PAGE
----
While that was happening inside the tomb, outside the common mourners would be lamenting, three of them with raise arms and one of them with hair on her face and her arms hanging down.

Were in ancient Egypt funerals the two Drty mourners more important that the common mourners?


Rishi coffin. Both views with both funerary scenes. XVII-XVIII Dynasty. Thebes. Funerary ceremony in Ancient Egypt.

Rishi coffin. Both views with both funerary scenes. XVII-XVIII Dynasty. Thebes. Photo: www.metmuseum.org

Archaeology has brought to light Egyptian coffins dated in the XVII dynasty and in the early XVIII dynasty coming from Thebes and showing an external decoration which should be a help for the corpse regeneration. Due to the limited space which was the surface of the coffin, it seems obvious to think that the ancient Egypt artists working in Thebes had to choose the main or most effective images.

At that point the rishi coffin from the Metropolitan Museum of Art in New York shows at one side the funerary procession with common mourners, one of them making the nwn gesture of shaking hair forwards. On the other side is represented the Opening of the Mouth ceremony, where we can see the coffin flanked by the two women representatives of Isis and Nephtys (Drty). Both elements had to be very important for the mummy who was inside.

Rishi coffin. Right side with the funerary procession. On the left a common mourner shaking hair forwards. XVII-XVIII Dynasty. Thebes. Funerary ceremony in Ancient Egypt.

Rishi coffin. Left side with the funerary procession. On the left a common mourner shaking hair forwards. XVII-XVIII Dynasty. Thebes. Photo: www.metmuseum.org

The point is: if the Egyptian artist chose these two moments for being present in that decoration it is because they helped in the dead’s resurrection. So, the two mourners in the role of Isis and Nephtys (Drty) were an important part during the Opening of the Mouth ceremony, but this does not mean that the common mourners were less important.

Rishi coffin. Right side with the Opening of the Mouth ceremony.XVII-XVIII Dynasty. Thebes. Funeray ceremony in Ancient Egypt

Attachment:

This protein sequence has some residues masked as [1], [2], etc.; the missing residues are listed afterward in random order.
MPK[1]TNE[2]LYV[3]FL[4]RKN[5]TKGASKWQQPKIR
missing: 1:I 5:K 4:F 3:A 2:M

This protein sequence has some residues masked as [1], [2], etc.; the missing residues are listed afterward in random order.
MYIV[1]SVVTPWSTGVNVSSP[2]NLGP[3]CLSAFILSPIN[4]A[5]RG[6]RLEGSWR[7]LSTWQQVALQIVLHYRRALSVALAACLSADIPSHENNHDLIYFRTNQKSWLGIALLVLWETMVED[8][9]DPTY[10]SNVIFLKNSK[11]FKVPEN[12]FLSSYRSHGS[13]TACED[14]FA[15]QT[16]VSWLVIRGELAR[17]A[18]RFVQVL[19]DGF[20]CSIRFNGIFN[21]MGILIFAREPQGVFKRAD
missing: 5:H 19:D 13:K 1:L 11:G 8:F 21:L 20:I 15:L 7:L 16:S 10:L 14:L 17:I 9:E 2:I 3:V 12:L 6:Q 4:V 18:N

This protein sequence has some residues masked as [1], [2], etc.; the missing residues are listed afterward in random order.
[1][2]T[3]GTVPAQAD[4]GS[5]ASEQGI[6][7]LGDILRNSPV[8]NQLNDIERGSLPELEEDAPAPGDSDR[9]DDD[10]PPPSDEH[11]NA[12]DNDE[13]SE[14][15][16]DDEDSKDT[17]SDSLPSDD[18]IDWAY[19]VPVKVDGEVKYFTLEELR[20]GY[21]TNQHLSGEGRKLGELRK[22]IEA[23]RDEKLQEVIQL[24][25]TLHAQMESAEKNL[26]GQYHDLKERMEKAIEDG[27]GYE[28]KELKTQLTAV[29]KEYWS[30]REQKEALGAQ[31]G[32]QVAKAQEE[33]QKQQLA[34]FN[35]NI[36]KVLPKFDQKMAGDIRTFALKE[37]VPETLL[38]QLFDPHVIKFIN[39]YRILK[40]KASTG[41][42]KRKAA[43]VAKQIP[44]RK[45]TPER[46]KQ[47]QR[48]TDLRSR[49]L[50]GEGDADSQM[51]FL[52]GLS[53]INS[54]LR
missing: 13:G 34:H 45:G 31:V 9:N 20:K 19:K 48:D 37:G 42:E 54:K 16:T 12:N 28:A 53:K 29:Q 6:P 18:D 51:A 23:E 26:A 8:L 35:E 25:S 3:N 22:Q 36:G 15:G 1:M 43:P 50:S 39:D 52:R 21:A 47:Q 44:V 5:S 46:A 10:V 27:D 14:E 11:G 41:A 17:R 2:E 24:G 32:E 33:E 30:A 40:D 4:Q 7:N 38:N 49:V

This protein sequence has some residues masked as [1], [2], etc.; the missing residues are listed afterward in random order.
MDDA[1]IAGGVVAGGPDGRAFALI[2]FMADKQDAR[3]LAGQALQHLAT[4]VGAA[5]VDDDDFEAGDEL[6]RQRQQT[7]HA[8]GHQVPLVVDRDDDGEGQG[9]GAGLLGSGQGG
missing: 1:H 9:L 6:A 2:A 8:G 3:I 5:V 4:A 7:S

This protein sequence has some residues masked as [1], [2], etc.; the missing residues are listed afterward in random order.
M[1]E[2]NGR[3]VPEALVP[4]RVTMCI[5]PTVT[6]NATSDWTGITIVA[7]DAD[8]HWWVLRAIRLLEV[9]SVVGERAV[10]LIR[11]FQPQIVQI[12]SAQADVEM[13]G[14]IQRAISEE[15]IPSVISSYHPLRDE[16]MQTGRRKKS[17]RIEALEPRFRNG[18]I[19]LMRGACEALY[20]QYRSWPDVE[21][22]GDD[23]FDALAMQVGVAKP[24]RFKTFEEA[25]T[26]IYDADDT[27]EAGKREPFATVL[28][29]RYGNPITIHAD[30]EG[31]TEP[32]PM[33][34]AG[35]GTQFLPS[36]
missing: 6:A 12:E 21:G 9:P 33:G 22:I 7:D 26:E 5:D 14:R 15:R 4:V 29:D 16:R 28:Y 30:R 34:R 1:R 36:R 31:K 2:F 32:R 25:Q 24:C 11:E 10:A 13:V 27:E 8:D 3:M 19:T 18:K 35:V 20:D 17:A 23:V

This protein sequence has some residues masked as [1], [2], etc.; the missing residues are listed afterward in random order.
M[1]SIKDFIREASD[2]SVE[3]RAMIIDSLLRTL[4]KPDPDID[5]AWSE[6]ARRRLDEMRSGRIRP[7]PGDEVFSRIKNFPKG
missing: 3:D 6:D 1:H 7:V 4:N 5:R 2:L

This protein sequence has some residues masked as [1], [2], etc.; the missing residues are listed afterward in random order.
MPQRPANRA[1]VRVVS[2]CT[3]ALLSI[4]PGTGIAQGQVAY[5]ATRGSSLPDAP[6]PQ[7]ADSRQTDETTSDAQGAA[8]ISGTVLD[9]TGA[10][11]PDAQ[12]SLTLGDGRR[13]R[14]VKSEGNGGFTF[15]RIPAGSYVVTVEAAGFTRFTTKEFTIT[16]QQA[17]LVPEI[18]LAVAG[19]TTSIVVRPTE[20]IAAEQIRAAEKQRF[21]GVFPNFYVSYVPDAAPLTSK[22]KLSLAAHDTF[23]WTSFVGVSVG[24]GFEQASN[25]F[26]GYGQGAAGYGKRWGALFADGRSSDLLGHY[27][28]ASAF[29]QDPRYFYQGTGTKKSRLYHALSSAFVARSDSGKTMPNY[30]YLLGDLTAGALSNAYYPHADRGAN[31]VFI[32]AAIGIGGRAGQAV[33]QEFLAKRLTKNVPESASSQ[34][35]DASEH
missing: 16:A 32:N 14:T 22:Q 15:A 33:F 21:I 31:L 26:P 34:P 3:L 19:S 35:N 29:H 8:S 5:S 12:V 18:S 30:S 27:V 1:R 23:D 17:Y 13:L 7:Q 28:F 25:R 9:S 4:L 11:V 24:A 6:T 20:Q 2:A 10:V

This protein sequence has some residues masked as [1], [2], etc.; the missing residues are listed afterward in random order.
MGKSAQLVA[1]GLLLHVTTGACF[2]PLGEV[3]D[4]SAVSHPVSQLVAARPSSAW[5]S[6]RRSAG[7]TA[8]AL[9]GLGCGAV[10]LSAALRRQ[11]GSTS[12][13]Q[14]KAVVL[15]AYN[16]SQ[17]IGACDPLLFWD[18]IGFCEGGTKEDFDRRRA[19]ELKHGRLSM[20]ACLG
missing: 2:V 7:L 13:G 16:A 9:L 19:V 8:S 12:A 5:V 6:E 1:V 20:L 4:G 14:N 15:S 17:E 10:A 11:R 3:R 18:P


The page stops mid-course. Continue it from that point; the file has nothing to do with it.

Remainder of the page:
Rishi coffin. Right side with the Opening of the Mouth ceremony.XVII-XVIII Dynasty. Thebes. Photo: www.metmuseum.org

Not only the common mourners were necessary for the funerary ritual of ancient Egypt, but also the nwn gesture of shaking hair forwards was important in that intention of reviving the mummy. Because, as we have seen in former posts, that gesture was not just a sign of desperation and sadness, that shaken hair symbolized the renewing waters, the waters of the primeval moment the dead had to come back to for being reborn. If it would not be like that, the Theban artist of that rishi coffin would not have chosen that common mourner shaking her hair in the decoration.

“Reading” the Ancient Egypt Funeral in the Tomb of Qar.


In Ancient Egypt art  not always all scenes of a decoration were connected. But when it happens, it is important to guess the correct order of them and “read” the story.

On January 13th we saw how a small scene from tomb of Qar could be a summarized or codified representation of the Opening of the Mouth ceremony. But this is not the only surprise of this Egyptian tomb.

According to Simpson the normal order of the funerary scenes in the north wall was, following a more occidental logic, from the top downwards; so from left to right in the upper register and from right to left in the lower one.  The sequence would start with the three figures of the Drt mourner, the wt (embalmer) and would end with the arrival to the building on the left, which was considered as the embalming place[1]. However, the Egyptian logic in art was different from ours.

Scene of an Ancient Egypt funerary procession. Tthe tomb of Qar. V-VI Dynasty. Giza. Image from W. K. Sympson.

Scene of the funerary procession in the tomb of Qar. V-VI Dynasty. Giza. Image from W. K. Simpson.

The word identifying the building on the left is uabet , which means a “pure and clean place”[2], but not necessarily just for “embalming”. We also know that uabet from the Middle Kingdom also meant “tomb”[3]. Maybe the building in the scene was the Qar’s tomb. If we think like that, the decoration then maybe should be read in a different direction; in fact sometimes Egyptian artists designed a decoration from down to top.

The sequence would start at the right of the lower register. The cortège moves the coffin on the boat until the uabet building, the tomb (this would be a reproduction of the Egyptian mythical voyage to Abydos), the burial place and also the embalming place. We notice that the corpse is being accompanied by the two Drty mourners with short hair, the wt (embalmer) and the lector priest.